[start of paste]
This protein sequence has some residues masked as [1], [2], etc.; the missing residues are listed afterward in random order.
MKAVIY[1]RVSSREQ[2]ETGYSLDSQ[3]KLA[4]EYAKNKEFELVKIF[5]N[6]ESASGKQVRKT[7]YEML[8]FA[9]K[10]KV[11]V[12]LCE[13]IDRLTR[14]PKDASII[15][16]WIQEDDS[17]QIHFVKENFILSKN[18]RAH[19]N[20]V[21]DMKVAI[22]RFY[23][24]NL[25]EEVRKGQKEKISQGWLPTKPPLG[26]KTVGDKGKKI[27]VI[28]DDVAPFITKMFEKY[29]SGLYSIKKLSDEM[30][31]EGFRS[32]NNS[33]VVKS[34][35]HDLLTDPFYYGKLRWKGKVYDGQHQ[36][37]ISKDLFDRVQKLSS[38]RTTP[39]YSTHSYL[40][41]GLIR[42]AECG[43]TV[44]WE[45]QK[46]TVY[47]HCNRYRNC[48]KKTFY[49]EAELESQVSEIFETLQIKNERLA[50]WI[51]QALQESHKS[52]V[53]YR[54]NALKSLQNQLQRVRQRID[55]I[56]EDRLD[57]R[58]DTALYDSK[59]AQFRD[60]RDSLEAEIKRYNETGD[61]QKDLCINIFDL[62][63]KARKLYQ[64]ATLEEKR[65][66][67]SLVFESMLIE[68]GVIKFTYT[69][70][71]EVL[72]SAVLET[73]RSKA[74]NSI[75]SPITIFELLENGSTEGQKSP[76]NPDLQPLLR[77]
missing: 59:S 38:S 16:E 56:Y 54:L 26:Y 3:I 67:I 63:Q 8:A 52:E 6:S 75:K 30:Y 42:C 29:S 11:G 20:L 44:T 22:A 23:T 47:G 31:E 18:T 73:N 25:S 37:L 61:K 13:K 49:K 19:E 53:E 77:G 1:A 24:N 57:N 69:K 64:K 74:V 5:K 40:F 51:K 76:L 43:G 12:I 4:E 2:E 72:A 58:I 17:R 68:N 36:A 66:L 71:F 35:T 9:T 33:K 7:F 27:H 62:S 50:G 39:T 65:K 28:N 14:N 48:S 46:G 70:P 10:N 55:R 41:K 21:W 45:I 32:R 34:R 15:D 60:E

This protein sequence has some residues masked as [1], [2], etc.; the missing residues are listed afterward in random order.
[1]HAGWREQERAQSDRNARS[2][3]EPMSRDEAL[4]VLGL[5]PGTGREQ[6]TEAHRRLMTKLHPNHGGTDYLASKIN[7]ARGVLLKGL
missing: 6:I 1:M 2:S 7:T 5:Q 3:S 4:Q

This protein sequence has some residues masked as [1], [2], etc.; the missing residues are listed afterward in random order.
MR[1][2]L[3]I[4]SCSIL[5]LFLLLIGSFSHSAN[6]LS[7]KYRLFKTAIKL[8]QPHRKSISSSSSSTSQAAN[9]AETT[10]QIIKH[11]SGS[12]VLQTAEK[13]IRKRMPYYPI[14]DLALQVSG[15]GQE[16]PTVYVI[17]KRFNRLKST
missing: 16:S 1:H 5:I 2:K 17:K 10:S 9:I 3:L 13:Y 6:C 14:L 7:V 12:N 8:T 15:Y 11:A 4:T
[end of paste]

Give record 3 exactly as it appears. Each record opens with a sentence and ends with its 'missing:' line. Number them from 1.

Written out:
This protein sequence has some residues masked as [1], [2], etc.; the missing residues are listed afterward in random order.
MR[1][2]L[3]I[4]SCSIL[5]LFLLLIGSFSHSAN[6]LS[7]KYRLFKTAIKL[8]QPHRKSISSSSSSTSQAAN[9]AETT[10]QIIKH[11]SGS[12]VLQTAEK[13]IRKRMPYYPI[14]DLALQVSG[15]GQE[16]PTVYVI[17]KRFNRLKST
missing: 16:S 1:H 5:I 2:K 17:K 10:S 9:I 3:L 13:Y 6:C 14:L 7:V 12:N 8:T 15:Y 11:A 4:T